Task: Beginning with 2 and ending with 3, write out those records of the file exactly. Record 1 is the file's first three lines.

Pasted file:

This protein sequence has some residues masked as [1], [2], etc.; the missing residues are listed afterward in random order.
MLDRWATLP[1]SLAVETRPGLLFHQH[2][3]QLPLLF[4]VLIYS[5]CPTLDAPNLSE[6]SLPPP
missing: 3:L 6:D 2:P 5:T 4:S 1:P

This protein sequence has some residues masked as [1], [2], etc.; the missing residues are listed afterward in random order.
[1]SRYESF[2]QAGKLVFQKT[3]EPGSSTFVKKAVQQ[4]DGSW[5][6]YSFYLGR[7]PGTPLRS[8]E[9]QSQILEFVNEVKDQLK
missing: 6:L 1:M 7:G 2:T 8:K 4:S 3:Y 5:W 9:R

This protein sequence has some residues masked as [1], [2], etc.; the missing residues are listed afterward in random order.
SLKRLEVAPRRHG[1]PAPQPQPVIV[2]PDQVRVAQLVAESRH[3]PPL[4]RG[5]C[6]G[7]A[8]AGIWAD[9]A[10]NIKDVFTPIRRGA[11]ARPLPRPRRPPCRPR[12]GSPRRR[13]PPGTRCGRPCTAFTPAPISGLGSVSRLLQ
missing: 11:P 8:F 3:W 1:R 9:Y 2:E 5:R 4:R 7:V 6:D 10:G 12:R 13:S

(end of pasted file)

This protein sequence has some residues masked as [1], [2], etc.; the missing residues are listed afterward in random order.
[1]SRYESF[2]QAGKLVFQKT[3]EPGSSTFVKKAVQQ[4]DGSW[5][6]YSFYLGR[7]PGTPLRS[8]E[9]QSQILEFVNEVKDQLK
missing: 6:L 1:M 7:G 2:T 8:K 4:S 3:Y 5:W 9:R

This protein sequence has some residues masked as [1], [2], etc.; the missing residues are listed afterward in random order.
SLKRLEVAPRRHG[1]PAPQPQPVIV[2]PDQVRVAQLVAESRH[3]PPL[4]RG[5]C[6]G[7]A[8]AGIWAD[9]A[10]NIKDVFTPIRRGA[11]ARPLPRPRRPPCRPR[12]GSPRRR[13]PPGTRCGRPCTAFTPAPISGLGSVSRLLQ
missing: 11:P 8:F 3:W 1:R 9:Y 2:E 5:R 4:R 7:V 6:D 10:G 12:R 13:S